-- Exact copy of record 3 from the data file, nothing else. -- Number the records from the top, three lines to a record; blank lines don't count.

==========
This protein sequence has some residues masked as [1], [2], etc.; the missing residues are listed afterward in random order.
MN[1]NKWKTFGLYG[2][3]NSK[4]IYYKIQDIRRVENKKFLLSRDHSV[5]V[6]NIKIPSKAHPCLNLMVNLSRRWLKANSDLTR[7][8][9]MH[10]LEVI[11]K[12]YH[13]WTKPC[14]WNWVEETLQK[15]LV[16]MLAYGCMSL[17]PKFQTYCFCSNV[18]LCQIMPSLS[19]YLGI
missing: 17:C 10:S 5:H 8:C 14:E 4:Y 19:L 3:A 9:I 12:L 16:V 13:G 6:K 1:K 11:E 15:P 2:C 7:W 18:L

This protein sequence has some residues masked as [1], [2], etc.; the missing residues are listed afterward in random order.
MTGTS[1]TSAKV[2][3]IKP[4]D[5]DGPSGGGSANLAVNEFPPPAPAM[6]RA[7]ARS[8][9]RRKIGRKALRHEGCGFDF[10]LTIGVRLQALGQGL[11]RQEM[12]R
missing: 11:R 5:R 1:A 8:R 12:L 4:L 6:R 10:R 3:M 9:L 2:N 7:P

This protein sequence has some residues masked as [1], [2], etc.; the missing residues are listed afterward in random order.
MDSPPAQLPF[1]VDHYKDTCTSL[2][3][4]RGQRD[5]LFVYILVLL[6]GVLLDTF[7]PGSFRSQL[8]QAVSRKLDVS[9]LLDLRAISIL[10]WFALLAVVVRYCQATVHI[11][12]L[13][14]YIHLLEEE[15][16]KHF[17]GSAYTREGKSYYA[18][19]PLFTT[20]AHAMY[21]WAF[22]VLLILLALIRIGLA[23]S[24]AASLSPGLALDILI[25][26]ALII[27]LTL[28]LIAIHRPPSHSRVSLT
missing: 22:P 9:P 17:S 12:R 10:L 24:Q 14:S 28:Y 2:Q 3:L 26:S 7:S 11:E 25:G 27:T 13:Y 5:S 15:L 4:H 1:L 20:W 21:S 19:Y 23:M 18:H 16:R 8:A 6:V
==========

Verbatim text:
This protein sequence has some residues masked as [1], [2], etc.; the missing residues are listed afterward in random order.
MDSPPAQLPF[1]VDHYKDTCTSL[2][3][4]RGQRD[5]LFVYILVLL[6]GVLLDTF[7]PGSFRSQL[8]QAVSRKLDVS[9]LLDLRAISIL[10]WFALLAVVVRYCQATVHI[11][12]L[13][14]YIHLLEEE[15][16]KHF[17]GSAYTREGKSYYA[18][19]PLFTT[20]AHAMY[21]WAF[22]VLLILLALIRIGLA[23]S[24]AASLSPGLALDILI[25][26]ALII[27]LTL[28]LIAIHRPPSHSRVSLT
missing: 22:P 9:P 17:S 12:R 10:L 24:Q 14:S 28:Y 2:Q 3:L 26:S 7:S 11:E 25:G 27:T 13:Y 5:S 15:L 4:H 1:L 20:W 21:S 19:Y 23:M 18:H 16:R 8:A 6:V